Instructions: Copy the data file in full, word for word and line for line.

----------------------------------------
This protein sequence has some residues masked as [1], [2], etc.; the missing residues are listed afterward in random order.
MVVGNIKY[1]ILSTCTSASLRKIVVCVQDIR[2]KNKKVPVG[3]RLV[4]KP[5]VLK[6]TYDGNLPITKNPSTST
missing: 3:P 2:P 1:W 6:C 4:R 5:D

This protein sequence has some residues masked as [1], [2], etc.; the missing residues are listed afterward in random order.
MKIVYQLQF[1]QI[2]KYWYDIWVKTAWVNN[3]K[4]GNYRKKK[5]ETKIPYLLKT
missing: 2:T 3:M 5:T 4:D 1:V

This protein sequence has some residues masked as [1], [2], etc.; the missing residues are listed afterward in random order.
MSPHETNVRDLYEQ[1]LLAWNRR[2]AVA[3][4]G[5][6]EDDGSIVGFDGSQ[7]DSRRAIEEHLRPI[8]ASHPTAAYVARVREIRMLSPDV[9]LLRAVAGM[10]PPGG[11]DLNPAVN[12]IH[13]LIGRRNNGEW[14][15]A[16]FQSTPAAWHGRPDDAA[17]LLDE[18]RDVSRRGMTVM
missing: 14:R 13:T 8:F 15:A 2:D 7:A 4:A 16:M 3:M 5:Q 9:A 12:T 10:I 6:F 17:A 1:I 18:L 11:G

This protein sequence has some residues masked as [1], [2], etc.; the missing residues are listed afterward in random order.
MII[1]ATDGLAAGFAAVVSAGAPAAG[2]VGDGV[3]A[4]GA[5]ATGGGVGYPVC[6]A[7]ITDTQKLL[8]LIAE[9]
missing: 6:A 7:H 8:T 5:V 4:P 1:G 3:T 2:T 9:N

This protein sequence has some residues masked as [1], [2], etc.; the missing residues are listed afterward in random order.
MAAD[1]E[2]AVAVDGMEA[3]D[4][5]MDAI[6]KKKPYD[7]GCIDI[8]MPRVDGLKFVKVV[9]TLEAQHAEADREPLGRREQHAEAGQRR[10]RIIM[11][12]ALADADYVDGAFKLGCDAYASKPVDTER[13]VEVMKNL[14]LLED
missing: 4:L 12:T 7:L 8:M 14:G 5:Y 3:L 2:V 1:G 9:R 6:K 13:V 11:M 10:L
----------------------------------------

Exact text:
This protein sequence has some residues masked as [1], [2], etc.; the missing residues are listed afterward in random order.
MVVGNIKY[1]ILSTCTSASLRKIVVCVQDIR[2]KNKKVPVG[3]RLV[4]KP[5]VLK[6]TYDGNLPITKNPSTST
missing: 3:P 2:P 1:W 6:C 4:R 5:D

This protein sequence has some residues masked as [1], [2], etc.; the missing residues are listed afterward in random order.
MKIVYQLQF[1]QI[2]KYWYDIWVKTAWVNN[3]K[4]GNYRKKK[5]ETKIPYLLKT
missing: 2:T 3:M 5:T 4:D 1:V

This protein sequence has some residues masked as [1], [2], etc.; the missing residues are listed afterward in random order.
MSPHETNVRDLYEQ[1]LLAWNRR[2]AVA[3][4]G[5][6]EDDGSIVGFDGSQ[7]DSRRAIEEHLRPI[8]ASHPTAAYVARVREIRMLSPDV[9]LLRAVAGM[10]PPGG[11]DLNPAVN[12]IH[13]LIGRRNNGEW[14][15]A[16]FQSTPAAWHGRPDDAA[17]LLDE[18]RDVSRRGMTVM
missing: 14:R 13:T 8:F 15:A 2:D 7:A 4:A 16:M 3:M 5:Q 9:A 12:T 10:I 6:F 17:A 1:I 18:L 11:G

This protein sequence has some residues masked as [1], [2], etc.; the missing residues are listed afterward in random order.
MII[1]ATDGLAAGFAAVVSAGAPAAG[2]VGDGV[3]A[4]GA[5]ATGGGVGYPVC[6]A[7]ITDTQKLL[8]LIAE[9]
missing: 6:A 7:H 8:T 5:V 4:P 1:G 3:T 2:T 9:N

This protein sequence has some residues masked as [1], [2], etc.; the missing residues are listed afterward in random order.
MAAD[1]E[2]AVAVDGMEA[3]D[4][5]MDAI[6]KKKPYD[7]GCIDI[8]MPRVDGLKFVKVV[9]TLEAQHAEADREPLGRREQHAEAGQRR[10]RIIM[11][12]ALADADYVDGAFKLGCDAYASKPVDTER[13]VEVMKNL[14]LLED
missing: 4:L 12:T 7:L 8:M 14:G 5:Y 3:L 2:V 1:G 9:R 6:K 13:V 11:M 10:L